Chris McLoghlin is a passionate organic grower who has built a successful operation that produces well over 600 tonnes of mushrooms annually. Not only has Chris impressed as a grower – the Victorian has also become a strong advocate for the Australian organic industry. The 2018 Young Grower of the Year spoke to Vegetables Australia about his journey.

Fast facts

Name: Chris McLoghlin
Location: Diggers Rest, VIC
Works: Mycelia Organics
Grows: Mushrooms

A Bachelor in Business (with a major in entrepreneurship) is not your typical pathway to a successful career in the horticulture industry.

However, it has proved extremely useful for Victorian organic mushroom grower Chris McLoghlin, who received the Young Grower of the Year Award, sponsored by Corteva AgriScience, at the Hort Connections 2018 National Awards for Excellence Gala Dinner on 20 June.

Chris is Director of Development at Mycelia Organics, which has two mushroom-growing operations in Melbourne’s outer north-west, as well as a compost site.

Mycelia Organics came from humble beginnings. The operation began in early 2015 with around five staff producing approximately 800 kilograms of mushrooms per week. Today, after expanding to a second larger site with its new partners, the business has 55 staff and produces about 12 tonnes of certified organic mushrooms a week.

Choosing an organic path

Chris has been involved with the fresh produce industry for many years, and in his later years at university, the 33-year-old decided to enter the food production sector.

“I was a long way from being able to get into farming, but I sought out some work in the supply chain and started learning about how the markets work,” he explains.

“I ended up working in the markets and started a little veggie cooperative running out of a café that I had at the time, so I started buying and trading some organic produce several years ago. I used that network to learn a bit about where there might be some farming opportunities and how that would eventuate.”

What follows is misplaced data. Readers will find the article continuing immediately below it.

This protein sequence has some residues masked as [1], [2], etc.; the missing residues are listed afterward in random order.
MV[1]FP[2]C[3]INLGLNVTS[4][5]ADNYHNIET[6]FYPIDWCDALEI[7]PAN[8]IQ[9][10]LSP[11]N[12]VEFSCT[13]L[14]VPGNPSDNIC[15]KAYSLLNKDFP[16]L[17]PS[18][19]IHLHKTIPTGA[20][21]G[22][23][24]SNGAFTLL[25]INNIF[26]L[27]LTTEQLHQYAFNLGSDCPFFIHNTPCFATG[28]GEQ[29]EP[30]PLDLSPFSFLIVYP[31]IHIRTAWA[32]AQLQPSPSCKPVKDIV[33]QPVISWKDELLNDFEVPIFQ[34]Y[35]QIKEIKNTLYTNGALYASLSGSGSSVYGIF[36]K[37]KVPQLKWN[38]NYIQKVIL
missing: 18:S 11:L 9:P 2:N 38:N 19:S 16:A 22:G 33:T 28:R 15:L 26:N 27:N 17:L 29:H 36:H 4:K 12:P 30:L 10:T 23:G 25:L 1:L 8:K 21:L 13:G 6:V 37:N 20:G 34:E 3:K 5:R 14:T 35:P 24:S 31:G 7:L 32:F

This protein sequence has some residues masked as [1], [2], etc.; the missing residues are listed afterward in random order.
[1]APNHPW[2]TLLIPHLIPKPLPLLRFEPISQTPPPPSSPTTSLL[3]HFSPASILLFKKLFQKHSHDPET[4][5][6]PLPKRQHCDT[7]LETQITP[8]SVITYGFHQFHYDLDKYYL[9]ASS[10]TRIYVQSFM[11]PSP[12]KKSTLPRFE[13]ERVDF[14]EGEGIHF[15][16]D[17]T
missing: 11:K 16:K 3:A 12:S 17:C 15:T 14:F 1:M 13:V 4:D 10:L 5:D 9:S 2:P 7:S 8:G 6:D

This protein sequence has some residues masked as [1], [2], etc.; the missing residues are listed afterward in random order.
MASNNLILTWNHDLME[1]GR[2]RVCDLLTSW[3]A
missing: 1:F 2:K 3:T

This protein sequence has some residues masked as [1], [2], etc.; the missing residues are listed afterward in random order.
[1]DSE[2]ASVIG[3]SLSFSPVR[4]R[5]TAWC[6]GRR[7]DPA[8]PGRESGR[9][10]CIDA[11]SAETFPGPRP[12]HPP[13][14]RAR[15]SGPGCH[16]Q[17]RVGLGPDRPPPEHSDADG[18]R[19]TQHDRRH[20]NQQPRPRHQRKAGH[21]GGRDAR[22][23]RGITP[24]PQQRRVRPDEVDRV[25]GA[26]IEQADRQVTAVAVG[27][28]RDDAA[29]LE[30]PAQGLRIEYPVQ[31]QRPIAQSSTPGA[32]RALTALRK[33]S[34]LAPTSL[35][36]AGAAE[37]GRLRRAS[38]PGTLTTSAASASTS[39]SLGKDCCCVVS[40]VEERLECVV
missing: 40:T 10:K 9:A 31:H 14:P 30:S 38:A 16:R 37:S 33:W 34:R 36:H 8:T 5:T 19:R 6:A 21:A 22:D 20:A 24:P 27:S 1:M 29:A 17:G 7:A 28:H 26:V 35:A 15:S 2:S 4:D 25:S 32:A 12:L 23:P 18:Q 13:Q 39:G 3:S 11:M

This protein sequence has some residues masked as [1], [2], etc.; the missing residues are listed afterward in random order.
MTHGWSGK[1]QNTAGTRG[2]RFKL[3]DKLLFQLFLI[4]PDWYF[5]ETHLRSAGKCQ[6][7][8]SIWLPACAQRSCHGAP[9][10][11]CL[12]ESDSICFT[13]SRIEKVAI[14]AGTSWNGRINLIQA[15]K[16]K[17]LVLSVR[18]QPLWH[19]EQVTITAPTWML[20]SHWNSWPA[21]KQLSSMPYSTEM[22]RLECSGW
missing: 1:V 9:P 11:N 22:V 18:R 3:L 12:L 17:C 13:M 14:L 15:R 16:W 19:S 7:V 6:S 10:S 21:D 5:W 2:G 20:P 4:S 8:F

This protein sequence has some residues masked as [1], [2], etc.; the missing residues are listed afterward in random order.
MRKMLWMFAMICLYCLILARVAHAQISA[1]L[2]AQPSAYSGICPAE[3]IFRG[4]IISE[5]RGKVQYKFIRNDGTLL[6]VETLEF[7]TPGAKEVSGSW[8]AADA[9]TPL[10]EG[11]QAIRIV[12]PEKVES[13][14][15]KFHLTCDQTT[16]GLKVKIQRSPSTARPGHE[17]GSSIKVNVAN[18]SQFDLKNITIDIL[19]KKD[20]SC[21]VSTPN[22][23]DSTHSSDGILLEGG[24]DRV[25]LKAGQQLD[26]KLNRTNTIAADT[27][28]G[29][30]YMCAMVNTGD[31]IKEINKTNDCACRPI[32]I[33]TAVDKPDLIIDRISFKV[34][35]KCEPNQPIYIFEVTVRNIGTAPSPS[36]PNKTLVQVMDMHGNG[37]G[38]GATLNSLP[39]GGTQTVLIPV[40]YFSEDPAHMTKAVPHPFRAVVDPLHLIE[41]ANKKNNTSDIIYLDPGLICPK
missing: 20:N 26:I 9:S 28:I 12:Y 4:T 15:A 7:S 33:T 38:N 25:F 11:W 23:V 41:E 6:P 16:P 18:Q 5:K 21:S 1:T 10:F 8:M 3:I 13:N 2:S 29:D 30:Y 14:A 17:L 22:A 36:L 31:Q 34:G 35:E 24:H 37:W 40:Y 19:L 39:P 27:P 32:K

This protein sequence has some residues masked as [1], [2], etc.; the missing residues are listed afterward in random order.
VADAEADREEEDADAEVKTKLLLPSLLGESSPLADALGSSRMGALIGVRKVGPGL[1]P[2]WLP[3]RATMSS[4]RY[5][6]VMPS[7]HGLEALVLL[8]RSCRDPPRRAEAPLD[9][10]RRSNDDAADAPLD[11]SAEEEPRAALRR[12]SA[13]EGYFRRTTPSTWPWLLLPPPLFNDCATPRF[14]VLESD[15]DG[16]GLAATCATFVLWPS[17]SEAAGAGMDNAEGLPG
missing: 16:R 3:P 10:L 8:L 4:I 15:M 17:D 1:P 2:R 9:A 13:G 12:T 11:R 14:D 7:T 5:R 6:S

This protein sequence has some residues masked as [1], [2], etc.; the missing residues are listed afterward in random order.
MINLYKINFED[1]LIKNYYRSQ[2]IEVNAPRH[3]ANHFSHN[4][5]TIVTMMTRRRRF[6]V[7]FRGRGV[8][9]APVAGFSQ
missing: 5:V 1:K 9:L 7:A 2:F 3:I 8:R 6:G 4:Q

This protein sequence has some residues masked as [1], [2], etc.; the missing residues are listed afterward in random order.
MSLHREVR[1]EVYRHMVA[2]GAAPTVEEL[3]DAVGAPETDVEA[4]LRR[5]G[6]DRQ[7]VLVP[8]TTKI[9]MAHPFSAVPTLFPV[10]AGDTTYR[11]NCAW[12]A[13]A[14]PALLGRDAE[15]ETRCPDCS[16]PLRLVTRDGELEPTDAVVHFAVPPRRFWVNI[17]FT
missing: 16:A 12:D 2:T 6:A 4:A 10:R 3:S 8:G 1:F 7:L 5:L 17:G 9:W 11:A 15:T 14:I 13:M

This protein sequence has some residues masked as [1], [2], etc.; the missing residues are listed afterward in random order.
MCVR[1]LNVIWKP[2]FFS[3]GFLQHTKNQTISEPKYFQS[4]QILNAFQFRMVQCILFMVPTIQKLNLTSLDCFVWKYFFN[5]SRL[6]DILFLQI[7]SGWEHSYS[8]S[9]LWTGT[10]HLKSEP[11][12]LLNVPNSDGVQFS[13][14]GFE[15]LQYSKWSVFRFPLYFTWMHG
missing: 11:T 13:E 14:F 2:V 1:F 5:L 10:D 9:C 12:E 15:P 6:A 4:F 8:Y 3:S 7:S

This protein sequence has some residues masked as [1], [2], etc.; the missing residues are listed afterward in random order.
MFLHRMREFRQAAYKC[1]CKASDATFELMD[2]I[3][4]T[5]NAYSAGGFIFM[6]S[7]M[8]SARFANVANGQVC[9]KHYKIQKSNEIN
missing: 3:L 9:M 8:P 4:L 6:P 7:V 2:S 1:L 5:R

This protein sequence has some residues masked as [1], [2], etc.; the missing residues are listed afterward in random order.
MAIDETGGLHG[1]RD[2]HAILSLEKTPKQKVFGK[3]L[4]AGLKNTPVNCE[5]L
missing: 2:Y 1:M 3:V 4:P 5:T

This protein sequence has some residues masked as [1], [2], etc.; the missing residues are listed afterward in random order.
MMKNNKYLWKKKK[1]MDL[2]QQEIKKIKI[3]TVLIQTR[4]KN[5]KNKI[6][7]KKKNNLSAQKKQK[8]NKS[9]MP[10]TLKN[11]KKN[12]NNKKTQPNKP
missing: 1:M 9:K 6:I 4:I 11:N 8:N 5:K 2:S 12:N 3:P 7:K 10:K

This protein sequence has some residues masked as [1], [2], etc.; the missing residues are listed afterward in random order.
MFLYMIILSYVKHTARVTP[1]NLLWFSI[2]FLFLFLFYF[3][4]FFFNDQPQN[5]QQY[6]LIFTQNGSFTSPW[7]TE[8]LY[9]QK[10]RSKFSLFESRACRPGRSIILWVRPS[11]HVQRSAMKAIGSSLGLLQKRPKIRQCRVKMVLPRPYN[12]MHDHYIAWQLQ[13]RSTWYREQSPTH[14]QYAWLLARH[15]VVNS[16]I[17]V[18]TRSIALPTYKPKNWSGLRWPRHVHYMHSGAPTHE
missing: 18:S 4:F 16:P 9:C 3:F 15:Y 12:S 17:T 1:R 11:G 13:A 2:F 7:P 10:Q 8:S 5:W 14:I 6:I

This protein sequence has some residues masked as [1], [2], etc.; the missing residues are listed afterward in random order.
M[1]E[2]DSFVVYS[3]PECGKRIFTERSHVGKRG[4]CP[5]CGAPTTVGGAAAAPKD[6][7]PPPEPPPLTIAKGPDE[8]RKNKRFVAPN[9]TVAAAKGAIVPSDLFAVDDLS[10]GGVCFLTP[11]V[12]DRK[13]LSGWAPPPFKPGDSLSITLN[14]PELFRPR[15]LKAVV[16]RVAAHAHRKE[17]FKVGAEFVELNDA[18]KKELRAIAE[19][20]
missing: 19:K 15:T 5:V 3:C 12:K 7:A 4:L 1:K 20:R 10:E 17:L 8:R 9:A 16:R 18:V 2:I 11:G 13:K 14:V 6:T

When the chance came up to purchase Mycelia Organics, Chris didn’t hesitate to take the next step towards his passion for organic food production. This decision wasn’t without its initial challenges – the organic farm had shut down, and required re-starting using the same organic production system to achieve certification. Once the organic operation was established – with Chris responsible for managing all aspects of the business – it was time to expand.

“As the business grew, we bought in new partners – this allowed me to work around building the business capacity; implementing new software, new systems, procedures and making sure that a pipeline of clients and markets were developing; and exploring and making sure that we were aware of where they were all going to be on the horizon,” Chris says.

“We were involved in new product development and collaboration of other foods and produce companies to release value-added goods, as well as keeping an eye across the operation.”

Championing advocacy

In addition to building his business, Chris has entrenched himself in the Australian organic advocacy space. He helped to form Organic Industries Australia, the new peak industry body that describes itself as “the voice for Australia’s organic industries in regard to policy and market access”.